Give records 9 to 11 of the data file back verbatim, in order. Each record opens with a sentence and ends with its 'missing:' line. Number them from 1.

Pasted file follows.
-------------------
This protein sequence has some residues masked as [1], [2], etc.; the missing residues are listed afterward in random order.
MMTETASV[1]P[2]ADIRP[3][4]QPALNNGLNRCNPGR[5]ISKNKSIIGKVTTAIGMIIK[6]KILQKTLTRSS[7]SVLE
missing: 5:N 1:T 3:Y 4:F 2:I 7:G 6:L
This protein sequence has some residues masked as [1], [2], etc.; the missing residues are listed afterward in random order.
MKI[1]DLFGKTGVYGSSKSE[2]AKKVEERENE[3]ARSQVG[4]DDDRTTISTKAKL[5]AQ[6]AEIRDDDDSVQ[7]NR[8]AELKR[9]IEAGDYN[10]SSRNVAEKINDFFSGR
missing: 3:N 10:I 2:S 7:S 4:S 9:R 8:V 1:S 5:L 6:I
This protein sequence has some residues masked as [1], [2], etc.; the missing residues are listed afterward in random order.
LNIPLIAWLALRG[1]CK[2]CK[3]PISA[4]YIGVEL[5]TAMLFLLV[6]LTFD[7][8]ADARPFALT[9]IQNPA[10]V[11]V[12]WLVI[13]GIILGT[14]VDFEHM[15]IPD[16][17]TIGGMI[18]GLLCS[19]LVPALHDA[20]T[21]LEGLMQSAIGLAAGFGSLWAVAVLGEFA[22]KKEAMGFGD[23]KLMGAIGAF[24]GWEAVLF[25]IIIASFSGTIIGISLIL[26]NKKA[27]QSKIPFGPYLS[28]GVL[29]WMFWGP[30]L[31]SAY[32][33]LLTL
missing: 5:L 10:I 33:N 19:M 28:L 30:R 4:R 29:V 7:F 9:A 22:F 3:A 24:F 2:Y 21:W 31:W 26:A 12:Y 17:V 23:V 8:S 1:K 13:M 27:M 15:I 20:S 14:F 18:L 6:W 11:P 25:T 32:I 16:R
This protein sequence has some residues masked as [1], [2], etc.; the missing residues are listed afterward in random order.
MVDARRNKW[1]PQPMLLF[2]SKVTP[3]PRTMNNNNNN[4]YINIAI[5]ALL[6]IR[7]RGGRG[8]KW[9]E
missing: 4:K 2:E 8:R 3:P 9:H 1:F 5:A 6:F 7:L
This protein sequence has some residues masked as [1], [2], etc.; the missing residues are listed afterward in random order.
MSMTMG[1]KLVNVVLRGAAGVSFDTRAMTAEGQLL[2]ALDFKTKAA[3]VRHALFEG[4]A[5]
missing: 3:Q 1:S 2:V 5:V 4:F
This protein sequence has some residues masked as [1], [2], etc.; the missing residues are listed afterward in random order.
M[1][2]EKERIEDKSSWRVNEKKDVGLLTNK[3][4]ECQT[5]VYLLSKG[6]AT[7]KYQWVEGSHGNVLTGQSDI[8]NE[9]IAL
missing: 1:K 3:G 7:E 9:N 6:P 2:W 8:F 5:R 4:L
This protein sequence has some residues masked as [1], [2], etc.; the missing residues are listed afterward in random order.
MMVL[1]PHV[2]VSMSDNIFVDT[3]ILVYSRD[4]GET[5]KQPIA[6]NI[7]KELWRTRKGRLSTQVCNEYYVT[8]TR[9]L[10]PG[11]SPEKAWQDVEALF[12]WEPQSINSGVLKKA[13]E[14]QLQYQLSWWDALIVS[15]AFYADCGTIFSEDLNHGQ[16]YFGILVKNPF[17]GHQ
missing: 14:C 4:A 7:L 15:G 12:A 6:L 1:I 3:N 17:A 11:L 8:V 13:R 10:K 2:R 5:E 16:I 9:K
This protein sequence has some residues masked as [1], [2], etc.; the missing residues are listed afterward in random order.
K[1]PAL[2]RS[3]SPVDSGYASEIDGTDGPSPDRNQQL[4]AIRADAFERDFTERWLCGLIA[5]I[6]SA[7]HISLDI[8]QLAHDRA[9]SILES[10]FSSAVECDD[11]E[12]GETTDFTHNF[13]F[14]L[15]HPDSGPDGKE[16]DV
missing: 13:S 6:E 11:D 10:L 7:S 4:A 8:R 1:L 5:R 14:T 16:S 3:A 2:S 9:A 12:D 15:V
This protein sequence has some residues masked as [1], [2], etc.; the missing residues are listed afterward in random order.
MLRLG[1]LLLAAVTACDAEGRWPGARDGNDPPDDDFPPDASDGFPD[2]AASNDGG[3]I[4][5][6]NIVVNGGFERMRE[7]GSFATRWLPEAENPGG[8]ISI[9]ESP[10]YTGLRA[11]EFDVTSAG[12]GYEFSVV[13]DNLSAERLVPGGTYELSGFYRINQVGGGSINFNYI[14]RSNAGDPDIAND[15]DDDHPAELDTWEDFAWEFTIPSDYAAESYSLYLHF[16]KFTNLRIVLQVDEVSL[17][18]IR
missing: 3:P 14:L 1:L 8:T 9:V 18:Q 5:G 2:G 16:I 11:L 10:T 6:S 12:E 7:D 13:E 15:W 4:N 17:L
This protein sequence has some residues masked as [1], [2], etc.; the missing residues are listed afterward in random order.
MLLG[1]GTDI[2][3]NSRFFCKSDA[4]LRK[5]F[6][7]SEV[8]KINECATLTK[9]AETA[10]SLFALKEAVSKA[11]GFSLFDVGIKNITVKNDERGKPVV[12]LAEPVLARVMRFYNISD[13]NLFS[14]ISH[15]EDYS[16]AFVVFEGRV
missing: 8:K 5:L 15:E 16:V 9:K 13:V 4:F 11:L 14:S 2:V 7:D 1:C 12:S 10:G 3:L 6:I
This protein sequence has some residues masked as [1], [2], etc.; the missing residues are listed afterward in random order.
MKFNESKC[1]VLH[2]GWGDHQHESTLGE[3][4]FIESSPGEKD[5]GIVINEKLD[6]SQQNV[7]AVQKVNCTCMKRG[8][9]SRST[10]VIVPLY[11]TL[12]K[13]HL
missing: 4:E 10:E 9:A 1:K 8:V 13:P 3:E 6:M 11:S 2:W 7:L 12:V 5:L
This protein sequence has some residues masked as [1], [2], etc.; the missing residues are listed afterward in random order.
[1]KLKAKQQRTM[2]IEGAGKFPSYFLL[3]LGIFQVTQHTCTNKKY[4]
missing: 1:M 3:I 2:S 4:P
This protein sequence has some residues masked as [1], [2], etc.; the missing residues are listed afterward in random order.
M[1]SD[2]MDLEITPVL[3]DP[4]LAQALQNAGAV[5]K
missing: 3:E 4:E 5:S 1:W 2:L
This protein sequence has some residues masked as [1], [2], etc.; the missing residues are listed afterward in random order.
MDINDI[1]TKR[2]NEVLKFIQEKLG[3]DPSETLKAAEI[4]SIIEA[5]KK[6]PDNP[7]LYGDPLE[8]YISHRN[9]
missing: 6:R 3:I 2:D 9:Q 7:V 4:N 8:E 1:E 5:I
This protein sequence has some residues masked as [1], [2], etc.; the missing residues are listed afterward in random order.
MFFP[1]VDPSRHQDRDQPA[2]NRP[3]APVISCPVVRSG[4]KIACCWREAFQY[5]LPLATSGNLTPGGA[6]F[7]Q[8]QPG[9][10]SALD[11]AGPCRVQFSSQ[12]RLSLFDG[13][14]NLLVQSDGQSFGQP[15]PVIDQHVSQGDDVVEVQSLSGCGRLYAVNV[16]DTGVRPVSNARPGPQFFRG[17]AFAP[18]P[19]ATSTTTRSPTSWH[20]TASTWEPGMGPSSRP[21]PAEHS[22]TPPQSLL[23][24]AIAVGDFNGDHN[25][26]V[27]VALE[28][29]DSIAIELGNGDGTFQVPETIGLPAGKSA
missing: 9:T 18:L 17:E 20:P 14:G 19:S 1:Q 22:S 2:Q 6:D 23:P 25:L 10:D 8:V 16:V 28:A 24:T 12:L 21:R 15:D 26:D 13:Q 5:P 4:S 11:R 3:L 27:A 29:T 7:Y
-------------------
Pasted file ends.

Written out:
This protein sequence has some residues masked as [1], [2], etc.; the missing residues are listed afterward in random order.
MLRLG[1]LLLAAVTACDAEGRWPGARDGNDPPDDDFPPDASDGFPD[2]AASNDGG[3]I[4][5][6]NIVVNGGFERMRE[7]GSFATRWLPEAENPGG[8]ISI[9]ESP[10]YTGLRA[11]EFDVTSAG[12]GYEFSVV[13]DNLSAERLVPGGTYELSGFYRINQVGGGSINFNYI[14]RSNAGDPDIAND[15]DDDHPAELDTWEDFAWEFTIPSDYAAESYSLYLHF[16]KFTNLRIVLQVDEVSL[17][18]IR
missing: 3:P 14:L 1:L 8:T 9:V 18:Q 5:G 2:G 16:I 11:L 10:T 6:S 12:E 7:D 13:E 15:W 4:N 17:L
This protein sequence has some residues masked as [1], [2], etc.; the missing residues are listed afterward in random order.
MLLG[1]GTDI[2][3]NSRFFCKSDA[4]LRK[5]F[6][7]SEV[8]KINECATLTK[9]AETA[10]SLFALKEAVSKA[11]GFSLFDVGIKNITVKNDERGKPVV[12]LAEPVLARVMRFYNISD[13]NLFS[14]ISH[15]EDYS[16]AFVVFEGRV
missing: 8:K 5:L 15:E 16:V 9:K 13:V 4:F 11:L 14:S 2:V 7:D 1:C 12:S 10:G 3:L 6:I
This protein sequence has some residues masked as [1], [2], etc.; the missing residues are listed afterward in random order.
MKFNESKC[1]VLH[2]GWGDHQHESTLGE[3][4]FIESSPGEKD[5]GIVINEKLD[6]SQQNV[7]AVQKVNCTCMKRG[8][9]SRST[10]VIVPLY[11]TL[12]K[13]HL
missing: 4:E 10:E 9:A 1:K 8:V 13:P 3:E 6:M 11:S 2:W 7:L 12:V 5:L